I'm a travel and history buff, and I recently became interested in the British Columbia Gold Rush of 1858-9. I'd read about it, seen documentaries, and decided that it was about time for me to visit the region where it took place. I knew the prospectors had traveled through wild country with nothing but camping gear and a mule, and I thought it would be fun to recreate, as nearly as practicable, the sourdoughs' experience. But since I don't have a mule, my touring bicycle would have to do. So, on a bright summer morning in June, I loaded up my bike and headed north from my home in Bellingham, Washington State.
I spent the first night in Vancouver B.C., got up early and pedaled across the Lions Gate Bridge then north to Squamish where I slept in my tent at a rock-climbing camp. I reached the Whistler Blackcomb ski resort, home of the 2010 Winter Olympics, had dinner in a tony restaurant and camped a few kilometers north on the Soo River.
The next day, I rode up Cayoosh Pass, camped near the summit, and late the next afternoon, arrived in the historic town of Lillooet on the mighty Fraser River. I was now in gold rush country, the British Columbia Interior. The country is raw and primordial and strangely beautiful. The river runs wide and untamed here, and rocky crags rise dramatically out of the valley. Off in the distance, wooded, snowcapped peaks dominate the horizon. I've traveled the world, but I've never seen anything quite like it.
Today, Lillooet is a sleepy little village, known mostly for the prize steelhead fly fishermen pull from the Fraser. But it wasn't always that way. During the gold rush, it laid claim to the title, 'The Biggest City West of Chicago and North of San Francisco'. There's a plaque in town that marks Lillooet as the Mile 0 point of the Cariboo Highway, which follows the route of the old gold rush trail.
I camped near the river, rose early, and spent the day pedaling eastward on rolling hills, past pastures where buckskins grazed, beside tranquil lakes and beneath towering mountains. This early in the summer, the hills are still green, and the meadows are choked with wildflowers. The two-lane road I was on followed a stream that wound its way through a grassy valley. This part of the world is truly a photographer's paradise.
It took most of the day to make the 75-kilometer ride to the Hat Creek Ranch. It was a great feeling to round the last corner and spot my campground for the night. The temperature had been in the 80's, I was hot and sweaty, and all I could think of was how good that shower was going to feel! The Hat Creek Ranch is a kind of dude ranch where life of the Old West is recreated through its buildings and period-costumed reenactors.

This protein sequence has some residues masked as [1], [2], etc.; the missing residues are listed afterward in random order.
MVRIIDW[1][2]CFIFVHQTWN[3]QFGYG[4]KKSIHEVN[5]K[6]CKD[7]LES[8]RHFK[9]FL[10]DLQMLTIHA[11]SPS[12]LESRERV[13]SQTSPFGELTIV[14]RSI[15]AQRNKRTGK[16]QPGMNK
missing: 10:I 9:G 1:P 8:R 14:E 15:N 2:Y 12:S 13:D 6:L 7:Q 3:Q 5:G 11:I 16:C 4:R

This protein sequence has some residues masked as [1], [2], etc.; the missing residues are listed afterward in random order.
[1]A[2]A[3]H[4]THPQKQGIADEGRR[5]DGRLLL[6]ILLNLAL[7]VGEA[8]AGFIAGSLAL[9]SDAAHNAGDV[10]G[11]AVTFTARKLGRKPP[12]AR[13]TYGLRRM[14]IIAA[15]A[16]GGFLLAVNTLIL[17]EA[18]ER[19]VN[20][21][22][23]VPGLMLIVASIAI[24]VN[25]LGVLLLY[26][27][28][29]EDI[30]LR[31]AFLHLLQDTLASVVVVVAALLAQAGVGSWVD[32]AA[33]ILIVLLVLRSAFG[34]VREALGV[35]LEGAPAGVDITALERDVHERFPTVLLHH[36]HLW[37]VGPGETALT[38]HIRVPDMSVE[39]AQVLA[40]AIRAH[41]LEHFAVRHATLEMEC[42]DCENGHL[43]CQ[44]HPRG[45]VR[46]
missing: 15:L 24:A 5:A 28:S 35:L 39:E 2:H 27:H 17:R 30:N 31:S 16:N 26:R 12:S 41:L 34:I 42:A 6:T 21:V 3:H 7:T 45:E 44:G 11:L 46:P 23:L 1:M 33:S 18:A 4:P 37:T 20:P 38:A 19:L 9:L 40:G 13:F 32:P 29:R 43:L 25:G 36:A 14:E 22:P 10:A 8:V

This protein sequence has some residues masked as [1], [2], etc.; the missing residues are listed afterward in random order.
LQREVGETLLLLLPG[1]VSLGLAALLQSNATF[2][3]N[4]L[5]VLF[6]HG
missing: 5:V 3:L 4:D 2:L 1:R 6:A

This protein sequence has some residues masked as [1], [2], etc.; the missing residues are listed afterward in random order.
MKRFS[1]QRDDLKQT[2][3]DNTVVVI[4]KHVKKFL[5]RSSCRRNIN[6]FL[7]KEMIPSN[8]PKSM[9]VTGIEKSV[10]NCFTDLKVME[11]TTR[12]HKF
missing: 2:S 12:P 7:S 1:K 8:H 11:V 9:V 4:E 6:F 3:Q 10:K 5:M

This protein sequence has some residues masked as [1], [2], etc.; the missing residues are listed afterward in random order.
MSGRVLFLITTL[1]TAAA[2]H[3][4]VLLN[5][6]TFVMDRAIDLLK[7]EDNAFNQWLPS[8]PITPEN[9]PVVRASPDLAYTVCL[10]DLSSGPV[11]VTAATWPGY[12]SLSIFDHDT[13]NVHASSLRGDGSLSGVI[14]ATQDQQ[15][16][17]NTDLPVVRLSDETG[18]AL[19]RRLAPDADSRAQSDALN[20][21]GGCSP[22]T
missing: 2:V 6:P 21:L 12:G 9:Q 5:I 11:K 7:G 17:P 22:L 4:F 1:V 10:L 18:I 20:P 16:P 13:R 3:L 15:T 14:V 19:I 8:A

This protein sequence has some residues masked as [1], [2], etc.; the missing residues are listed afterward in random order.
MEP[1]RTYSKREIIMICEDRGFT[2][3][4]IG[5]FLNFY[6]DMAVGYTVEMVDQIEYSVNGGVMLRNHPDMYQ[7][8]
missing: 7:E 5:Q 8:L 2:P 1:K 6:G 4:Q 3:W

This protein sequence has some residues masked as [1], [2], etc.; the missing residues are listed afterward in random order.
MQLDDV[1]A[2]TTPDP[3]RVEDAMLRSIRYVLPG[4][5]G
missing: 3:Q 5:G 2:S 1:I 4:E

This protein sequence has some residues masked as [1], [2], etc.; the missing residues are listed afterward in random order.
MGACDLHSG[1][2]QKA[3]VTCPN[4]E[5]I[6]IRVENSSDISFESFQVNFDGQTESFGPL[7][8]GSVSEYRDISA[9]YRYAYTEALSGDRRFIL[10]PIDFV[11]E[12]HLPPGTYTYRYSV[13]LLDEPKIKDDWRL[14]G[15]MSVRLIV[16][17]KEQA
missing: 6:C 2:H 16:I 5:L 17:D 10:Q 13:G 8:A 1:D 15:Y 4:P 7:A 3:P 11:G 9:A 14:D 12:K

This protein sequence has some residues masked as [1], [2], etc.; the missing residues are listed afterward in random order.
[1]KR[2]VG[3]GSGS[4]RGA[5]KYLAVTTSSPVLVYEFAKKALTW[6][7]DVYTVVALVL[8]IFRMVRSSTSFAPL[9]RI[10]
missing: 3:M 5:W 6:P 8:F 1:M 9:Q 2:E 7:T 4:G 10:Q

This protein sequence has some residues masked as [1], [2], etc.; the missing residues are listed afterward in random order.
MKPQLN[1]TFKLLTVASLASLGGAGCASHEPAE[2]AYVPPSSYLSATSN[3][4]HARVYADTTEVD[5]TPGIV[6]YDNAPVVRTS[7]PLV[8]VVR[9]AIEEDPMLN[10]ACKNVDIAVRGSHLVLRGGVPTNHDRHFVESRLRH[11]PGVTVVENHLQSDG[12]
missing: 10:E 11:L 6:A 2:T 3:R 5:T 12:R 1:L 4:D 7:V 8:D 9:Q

I talked to the woman who plays the role of blacksmith and it turned out that she was a metal artist who found her creative outlet banging away at a forge. She told me that, indeed, the sourdoughs had used mules, and that camels had been imported, too, but the critters were too ornery and were eventually turned loose. The last one died, she told me, around the turn of the last century.
I had a fine dinner in the rustic restaurant and camped under a shady tree on the lawn where I was lulled to sleep by the burbling of a nearby brook. The next morning, I was up and on the road before daylight. I soon reached the intersection of Highways 97 and 99 where I turned south toward the town of Cache Creek, eleven kilometers down Highway 97. I rode on a wide shoulder past fields with long lines of giant sprinklers, and at one point, got an impromptu shower.
At Cache Creek, I hooked a left turn onto Highway 1, and as I traveled farther eastward, the land became drier. Gone were the evergreens and hardwoods of the country to the west, replaced by endless vistas of wiry, aromatic sagebrush. I followed the Thompson River, where the first nuggets were discovered and sparked the rush, to Kamloops Lake then climbed to a high plateau of more sagebrush and wildflowers.
I ended the day in Kamloops, the site of Hudson's Bay Fort Kamloops, where people of the First Nation once traded gold for supplies. It's now a modern, bustling city of nearly 100,000. I treated myself to a hotel and the next morning, I turned south and made the two-day ride along the picturesque high mountain Coquihalla Highway to Merritt, the 'Country & Western Music Capitol of Canada'. From Merritt, I rode west and north along the Nicola River through wild and mountainous terrain to the small town of Spences Bridge on the Thompson River. Along the way, I stopped at a roadside fruit stand and feasted on delicious, local cherries right off the tree.
Along the Nicola River
From Spences Bridge, it took another three days to make my way back to the U.S. border, winding along the hauntingly beautiful Thompson and Fraser River Gorges and passing through the charming hamlets of Lyton, (near where the Thompson meets the Fraser) Boston Bar and Hope. It had been a great trip, everything I'd hoped for and more. I'd gotten a taste of the gold rush trail and acquired new respect for the hearty miners who'd sought their fortunes in this rugged land.
The gold claims of the British Columbia Interior are long since played out, but a different kind of treasure awaits the traveler who makes the effort to visit this remote, varied and magnificent country.